But Jewish leaders who learned of the impending disaster begged for mercy from the temporary local mayoral authorities, who successfully engineered the expulsion from Baghdad of the massacre planners. The radio broadcast of May 31 merely announced that the British-appointed regent would return to his palace from his temporary refuge in Trans-Jordan.
Baghdad’s Jews had every reason to celebrate. June 1 was the joyous holiday of Shavuot. Baghdad’s Jews thought stability had returned. They were so wrong.
At about 3 p.m. on June 1, Regent ‘Abd al-Ilah landed at the airport near Baghdad. He was making his way across al-Khurr Bridge to the palace when a contingent of Baghdadi Jews went out to greet him. As the group came to the bridge, they encountered a contingent of dejected soldiers just returning from their dismal surrender to British forces. The mere sight of these Jews, bedecked in festive holiday garb, was enough to enrage the soldiers.
Suddenly, the Jews were viciously attacked with knives and axes. Several were hacked to death on the bridge. The planned systematic extermination, now foiled, broke down into a spontaneous citywide slaughter.
Frenzied mobs raced throughout Baghdad and murdered Jews openly on the streets. Women were raped as their horrified families looked on. Infants were killed in front of their parents. Homes and stores were emptied and then burned. Gunshots and screams shattered the city for hours. Beheadings, torsos sliced open, babies dismembered – the horrid tortures and mutilations were widespread. Severed limbs were waved as hideous trophies.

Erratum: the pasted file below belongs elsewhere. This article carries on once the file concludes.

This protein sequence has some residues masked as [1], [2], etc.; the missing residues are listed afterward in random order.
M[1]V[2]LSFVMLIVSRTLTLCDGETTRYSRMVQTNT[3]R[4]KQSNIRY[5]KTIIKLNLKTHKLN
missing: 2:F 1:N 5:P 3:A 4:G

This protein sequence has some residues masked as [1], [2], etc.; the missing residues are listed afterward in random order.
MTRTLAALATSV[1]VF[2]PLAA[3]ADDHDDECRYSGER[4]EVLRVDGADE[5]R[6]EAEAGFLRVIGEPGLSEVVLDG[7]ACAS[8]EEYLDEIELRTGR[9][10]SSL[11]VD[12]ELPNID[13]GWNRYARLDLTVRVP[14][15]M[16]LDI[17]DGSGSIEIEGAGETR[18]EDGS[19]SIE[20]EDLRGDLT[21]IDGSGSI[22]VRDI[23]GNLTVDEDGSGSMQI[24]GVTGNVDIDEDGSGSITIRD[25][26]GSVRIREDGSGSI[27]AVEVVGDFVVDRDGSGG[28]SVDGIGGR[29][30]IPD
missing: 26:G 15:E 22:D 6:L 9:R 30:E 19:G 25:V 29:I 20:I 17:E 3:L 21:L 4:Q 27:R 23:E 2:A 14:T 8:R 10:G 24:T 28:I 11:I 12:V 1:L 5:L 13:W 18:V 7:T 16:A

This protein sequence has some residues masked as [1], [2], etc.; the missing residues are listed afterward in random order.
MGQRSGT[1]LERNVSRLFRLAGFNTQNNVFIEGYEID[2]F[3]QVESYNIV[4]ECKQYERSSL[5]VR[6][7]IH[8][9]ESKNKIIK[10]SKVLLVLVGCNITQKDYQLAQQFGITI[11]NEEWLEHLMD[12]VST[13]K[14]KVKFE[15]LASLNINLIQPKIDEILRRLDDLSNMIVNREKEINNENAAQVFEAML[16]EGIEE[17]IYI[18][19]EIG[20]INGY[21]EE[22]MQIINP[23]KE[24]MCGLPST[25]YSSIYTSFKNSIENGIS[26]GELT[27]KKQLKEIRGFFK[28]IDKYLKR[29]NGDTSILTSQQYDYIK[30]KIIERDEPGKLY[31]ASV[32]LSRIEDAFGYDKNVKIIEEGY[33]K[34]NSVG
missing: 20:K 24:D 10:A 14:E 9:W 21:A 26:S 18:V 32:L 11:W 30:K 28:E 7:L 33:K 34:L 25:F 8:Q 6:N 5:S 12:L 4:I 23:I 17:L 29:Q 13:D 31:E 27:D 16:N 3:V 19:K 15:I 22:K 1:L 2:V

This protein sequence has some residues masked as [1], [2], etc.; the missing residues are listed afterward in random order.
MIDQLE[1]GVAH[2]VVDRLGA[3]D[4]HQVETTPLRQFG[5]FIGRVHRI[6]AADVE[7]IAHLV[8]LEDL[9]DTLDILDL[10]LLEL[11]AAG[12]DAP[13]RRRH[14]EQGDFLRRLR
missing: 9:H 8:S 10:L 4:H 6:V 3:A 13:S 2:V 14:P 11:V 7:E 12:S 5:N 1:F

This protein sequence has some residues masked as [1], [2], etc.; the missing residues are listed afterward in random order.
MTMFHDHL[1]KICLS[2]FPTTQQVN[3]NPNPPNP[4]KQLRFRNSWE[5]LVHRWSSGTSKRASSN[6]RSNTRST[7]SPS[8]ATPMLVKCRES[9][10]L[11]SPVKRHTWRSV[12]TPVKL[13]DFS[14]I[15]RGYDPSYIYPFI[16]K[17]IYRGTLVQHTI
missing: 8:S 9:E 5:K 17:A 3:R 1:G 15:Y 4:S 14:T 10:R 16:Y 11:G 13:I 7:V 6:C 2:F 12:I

A synagogue was invaded and its Torahs burned in classic Nazi fashion. British troops remained minutes away, but were under orders from London not to move in. The British government was determined not to stir up Arab sentiment stir against the oil infrastructure.
The streets were not safe for Jews. Their homes, already well-marked as Jewish residences, were even less safe. Gangs comprised of soldiers, police, and civilian looters invaded Jewish neighborhoods with impunity.
In home after home, furniture was moved up against the door to create a barricade. As the invaders pushed at the doors, heavier furniture was shoved into place. The ceaseless battering and kicks continued, and inevitably, in house after house, the killers broke in. As the attackers breached the entrances, many families would escape to the roof, one step ahead.
Fleeing Jews jumped from one roof to another. In some instances, parents and siblings threw children down from roofs to waiting blankets below. When there was no place beyond the roof, some Jews held off their attackers with boiling oil, stones, and whatever other makeshift defenses they could muster.
Women were defiled everywhere. Arabs broke into the girl’s school and the students were raped. Six Jewish girls were carted away to a village fifteen kilometers north and located only later. One young girl had not only raped but mutilated as well.
Finally, the mayor telephoned the regent, momentarily the supreme authority in the country, and beseeched him to issue orders to loyal troops. As the order circulated, loyal units began opening fire on the rioters, especially when they turned to Muslim neighborhoods to continue their pillage. Once the shooting began, the rioters fled.
Days later, after the regent eventually restored order, the British entered the city limits. The oil was secure. The Jews of Baghdad were not.
In truth, no one will ever know many were murdered or maimed during those two dark days. Official statistics, based on intimidated and reluctant witnesses, listed about 110 Jews dead. Hundreds were reported injured. But Jewish leaders said the real numbers were far greater. One Iraqi historian suggested that as many as 600 were murdered. The Jewish Burial Society was afraid to inter the bodies. The corpses were ignominiously collected and entombed in a large, long, rounded mass grave that resembled a massive loaf of bread.